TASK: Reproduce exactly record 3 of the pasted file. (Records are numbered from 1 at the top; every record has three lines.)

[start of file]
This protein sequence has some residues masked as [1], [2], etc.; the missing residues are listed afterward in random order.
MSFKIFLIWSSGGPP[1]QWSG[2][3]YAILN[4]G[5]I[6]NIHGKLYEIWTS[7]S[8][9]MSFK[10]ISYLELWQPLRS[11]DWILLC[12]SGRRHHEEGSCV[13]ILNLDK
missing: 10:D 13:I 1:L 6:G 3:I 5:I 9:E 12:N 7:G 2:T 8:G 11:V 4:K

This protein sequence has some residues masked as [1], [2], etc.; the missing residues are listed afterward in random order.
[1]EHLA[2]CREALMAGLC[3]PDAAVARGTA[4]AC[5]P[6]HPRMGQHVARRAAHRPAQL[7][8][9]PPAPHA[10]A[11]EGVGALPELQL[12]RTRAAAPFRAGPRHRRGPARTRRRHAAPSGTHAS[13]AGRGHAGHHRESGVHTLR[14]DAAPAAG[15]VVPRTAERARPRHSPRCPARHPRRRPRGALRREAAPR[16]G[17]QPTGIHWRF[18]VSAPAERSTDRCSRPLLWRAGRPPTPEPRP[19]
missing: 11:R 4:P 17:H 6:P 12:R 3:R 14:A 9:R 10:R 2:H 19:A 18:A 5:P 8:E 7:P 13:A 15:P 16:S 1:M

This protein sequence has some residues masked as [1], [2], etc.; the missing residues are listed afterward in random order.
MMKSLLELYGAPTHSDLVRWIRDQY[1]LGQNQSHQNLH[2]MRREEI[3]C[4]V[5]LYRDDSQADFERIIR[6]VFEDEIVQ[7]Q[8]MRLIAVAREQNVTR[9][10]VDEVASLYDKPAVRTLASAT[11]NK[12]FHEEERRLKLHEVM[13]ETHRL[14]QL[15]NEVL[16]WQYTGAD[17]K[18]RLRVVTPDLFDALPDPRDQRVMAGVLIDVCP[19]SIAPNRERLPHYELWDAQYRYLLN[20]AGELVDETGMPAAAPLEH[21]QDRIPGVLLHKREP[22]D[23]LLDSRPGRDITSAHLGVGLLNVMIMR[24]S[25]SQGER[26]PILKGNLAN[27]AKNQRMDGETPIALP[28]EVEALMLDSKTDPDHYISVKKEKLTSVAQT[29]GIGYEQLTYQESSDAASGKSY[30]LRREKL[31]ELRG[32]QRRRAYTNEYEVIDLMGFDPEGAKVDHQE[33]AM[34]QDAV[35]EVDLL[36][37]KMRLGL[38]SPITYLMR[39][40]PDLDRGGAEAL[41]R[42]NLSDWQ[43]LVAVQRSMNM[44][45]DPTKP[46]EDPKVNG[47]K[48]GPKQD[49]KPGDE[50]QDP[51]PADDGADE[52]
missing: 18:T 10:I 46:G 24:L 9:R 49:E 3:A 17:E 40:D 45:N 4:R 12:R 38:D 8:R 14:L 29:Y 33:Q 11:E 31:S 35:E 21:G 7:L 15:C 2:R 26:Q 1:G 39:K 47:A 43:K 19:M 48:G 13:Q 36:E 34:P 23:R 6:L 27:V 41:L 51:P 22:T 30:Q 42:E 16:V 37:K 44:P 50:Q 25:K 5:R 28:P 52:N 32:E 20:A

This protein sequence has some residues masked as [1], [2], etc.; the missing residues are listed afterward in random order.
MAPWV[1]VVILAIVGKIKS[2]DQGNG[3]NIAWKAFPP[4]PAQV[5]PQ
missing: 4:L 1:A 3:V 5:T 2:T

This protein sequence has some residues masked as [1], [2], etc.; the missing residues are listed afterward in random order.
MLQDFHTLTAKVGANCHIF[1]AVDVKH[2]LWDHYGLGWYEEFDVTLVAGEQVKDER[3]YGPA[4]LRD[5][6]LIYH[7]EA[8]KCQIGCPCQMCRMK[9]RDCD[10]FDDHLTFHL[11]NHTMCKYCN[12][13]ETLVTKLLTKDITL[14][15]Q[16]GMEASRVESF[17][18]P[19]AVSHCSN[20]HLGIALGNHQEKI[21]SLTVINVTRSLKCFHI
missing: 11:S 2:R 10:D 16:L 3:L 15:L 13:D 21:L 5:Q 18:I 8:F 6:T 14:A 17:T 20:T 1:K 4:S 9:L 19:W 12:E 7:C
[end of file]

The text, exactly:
This protein sequence has some residues masked as [1], [2], etc.; the missing residues are listed afterward in random order.
MMKSLLELYGAPTHSDLVRWIRDQY[1]LGQNQSHQNLH[2]MRREEI[3]C[4]V[5]LYRDDSQADFERIIR[6]VFEDEIVQ[7]Q[8]MRLIAVAREQNVTR[9][10]VDEVASLYDKPAVRTLASAT[11]NK[12]FHEEERRLKLHEVM[13]ETHRL[14]QL[15]NEVL[16]WQYTGAD[17]K[18]RLRVVTPDLFDALPDPRDQRVMAGVLIDVCP[19]SIAPNRERLPHYELWDAQYRYLLN[20]AGELVDETGMPAAAPLEH[21]QDRIPGVLLHKREP[22]D[23]LLDSRPGRDITSAHLGVGLLNVMIMR[24]S[25]SQGER[26]PILKGNLAN[27]AKNQRMDGETPIALP[28]EVEALMLDSKTDPDHYISVKKEKLTSVAQT[29]GIGYEQLTYQESSDAASGKSY[30]LRREKL[31]ELRG[32]QRRRAYTNEYEVIDLMGFDPEGAKVDHQE[33]AM[34]QDAV[35]EVDLL[36][37]KMRLGL[38]SPITYLMR[39][40]PDLDRGGAEAL[41]R[42]NLSDWQ[43]LVAVQRSMNM[44][45]DPTKP[46]EDPKVNG[47]K[48]GPKQD[49]KPGDE[50]QDP[51]PADDGADE[52]
missing: 18:T 10:I 46:G 24:L 9:R 49:E 3:A 17:E 40:D 45:N 4:R 12:R 38:D 8:R 14:L 29:Y 33:Q 11:E 31:S 35:E 21:G 7:L 15:C 2:R 26:Q 1:G 39:K 47:A 43:K 19:M 48:G 13:Q 36:E 34:P 23:R 6:L 27:V 41:L 51:P 22:T 30:Q 42:E 16:V 37:K 44:P 50:Q 25:K 5:R 28:P 52:N 32:E 20:A